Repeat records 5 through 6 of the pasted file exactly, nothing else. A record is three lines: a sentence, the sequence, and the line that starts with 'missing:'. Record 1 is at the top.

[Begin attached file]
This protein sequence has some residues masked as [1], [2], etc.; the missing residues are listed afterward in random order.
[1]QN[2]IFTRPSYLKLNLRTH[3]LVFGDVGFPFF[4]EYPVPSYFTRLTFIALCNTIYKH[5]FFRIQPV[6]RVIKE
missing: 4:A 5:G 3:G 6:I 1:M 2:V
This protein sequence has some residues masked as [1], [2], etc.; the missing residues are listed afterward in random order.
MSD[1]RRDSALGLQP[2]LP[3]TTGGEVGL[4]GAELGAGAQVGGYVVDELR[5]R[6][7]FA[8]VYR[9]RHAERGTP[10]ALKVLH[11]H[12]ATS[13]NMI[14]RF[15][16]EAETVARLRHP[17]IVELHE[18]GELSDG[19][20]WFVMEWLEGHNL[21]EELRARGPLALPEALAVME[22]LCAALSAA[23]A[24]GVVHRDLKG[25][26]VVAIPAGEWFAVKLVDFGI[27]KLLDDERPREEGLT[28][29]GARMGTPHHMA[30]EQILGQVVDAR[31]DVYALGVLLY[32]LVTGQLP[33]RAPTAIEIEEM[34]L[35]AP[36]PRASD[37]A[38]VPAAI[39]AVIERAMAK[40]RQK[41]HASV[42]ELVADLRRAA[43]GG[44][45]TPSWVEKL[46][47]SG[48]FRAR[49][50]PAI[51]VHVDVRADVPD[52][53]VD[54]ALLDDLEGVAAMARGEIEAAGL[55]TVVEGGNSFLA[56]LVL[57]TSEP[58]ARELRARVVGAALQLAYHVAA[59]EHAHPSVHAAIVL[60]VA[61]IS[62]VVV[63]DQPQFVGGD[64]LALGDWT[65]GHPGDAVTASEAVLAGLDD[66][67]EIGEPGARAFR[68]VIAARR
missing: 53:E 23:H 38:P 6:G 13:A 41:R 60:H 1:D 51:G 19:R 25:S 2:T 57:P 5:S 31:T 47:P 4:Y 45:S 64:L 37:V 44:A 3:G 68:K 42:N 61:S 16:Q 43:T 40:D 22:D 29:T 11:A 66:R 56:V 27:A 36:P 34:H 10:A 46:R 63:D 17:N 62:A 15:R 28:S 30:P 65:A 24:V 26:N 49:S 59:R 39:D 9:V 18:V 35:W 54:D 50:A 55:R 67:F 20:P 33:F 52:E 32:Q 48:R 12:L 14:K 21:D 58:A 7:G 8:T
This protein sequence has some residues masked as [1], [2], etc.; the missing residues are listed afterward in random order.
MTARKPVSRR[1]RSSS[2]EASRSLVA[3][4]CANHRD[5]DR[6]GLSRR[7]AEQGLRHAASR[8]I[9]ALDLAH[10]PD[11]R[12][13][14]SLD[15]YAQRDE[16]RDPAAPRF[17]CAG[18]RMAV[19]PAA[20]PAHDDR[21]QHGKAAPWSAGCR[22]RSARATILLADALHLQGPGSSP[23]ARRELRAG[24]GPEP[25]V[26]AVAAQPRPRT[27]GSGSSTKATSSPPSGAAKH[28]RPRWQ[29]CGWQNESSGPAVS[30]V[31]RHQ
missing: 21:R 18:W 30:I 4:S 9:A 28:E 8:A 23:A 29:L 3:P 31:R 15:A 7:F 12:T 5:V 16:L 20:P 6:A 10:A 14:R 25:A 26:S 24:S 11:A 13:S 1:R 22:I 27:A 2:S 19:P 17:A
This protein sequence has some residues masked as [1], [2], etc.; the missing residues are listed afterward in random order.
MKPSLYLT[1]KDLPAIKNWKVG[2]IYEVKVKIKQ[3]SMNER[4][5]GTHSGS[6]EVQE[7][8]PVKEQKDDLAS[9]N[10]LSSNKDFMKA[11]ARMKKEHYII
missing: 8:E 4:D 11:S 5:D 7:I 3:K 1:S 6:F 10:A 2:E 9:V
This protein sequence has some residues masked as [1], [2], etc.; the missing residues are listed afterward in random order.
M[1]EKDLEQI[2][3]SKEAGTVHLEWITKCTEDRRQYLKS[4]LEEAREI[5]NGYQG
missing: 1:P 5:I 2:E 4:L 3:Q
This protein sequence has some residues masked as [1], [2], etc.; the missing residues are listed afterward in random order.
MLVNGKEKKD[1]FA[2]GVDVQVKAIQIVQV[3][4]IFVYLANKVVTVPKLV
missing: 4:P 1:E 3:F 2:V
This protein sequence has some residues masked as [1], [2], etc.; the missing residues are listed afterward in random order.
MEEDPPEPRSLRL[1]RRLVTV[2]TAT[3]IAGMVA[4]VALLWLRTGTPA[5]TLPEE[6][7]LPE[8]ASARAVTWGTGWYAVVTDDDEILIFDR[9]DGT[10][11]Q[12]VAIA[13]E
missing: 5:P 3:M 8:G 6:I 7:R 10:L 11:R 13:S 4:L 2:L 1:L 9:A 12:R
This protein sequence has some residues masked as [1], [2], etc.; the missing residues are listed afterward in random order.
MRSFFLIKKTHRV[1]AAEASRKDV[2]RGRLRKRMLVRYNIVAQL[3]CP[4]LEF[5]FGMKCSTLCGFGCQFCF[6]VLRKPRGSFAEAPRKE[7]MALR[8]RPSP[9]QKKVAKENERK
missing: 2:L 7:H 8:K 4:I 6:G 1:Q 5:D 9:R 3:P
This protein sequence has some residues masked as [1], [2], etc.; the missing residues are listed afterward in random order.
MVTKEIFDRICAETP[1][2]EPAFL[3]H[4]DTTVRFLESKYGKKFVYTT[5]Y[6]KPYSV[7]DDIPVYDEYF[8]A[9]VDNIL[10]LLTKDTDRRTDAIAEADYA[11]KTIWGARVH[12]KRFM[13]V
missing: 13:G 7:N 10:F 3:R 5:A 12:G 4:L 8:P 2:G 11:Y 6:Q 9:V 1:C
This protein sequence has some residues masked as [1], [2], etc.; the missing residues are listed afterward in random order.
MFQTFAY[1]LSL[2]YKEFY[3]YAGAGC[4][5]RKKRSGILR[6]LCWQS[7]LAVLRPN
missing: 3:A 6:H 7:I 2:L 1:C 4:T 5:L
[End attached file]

This protein sequence has some residues masked as [1], [2], etc.; the missing residues are listed afterward in random order.
M[1]EKDLEQI[2][3]SKEAGTVHLEWITKCTEDRRQYLKS[4]LEEAREI[5]NGYQG
missing: 1:P 5:I 2:E 4:L 3:Q
This protein sequence has some residues masked as [1], [2], etc.; the missing residues are listed afterward in random order.
MLVNGKEKKD[1]FA[2]GVDVQVKAIQIVQV[3][4]IFVYLANKVVTVPKLV
missing: 4:P 1:E 3:F 2:V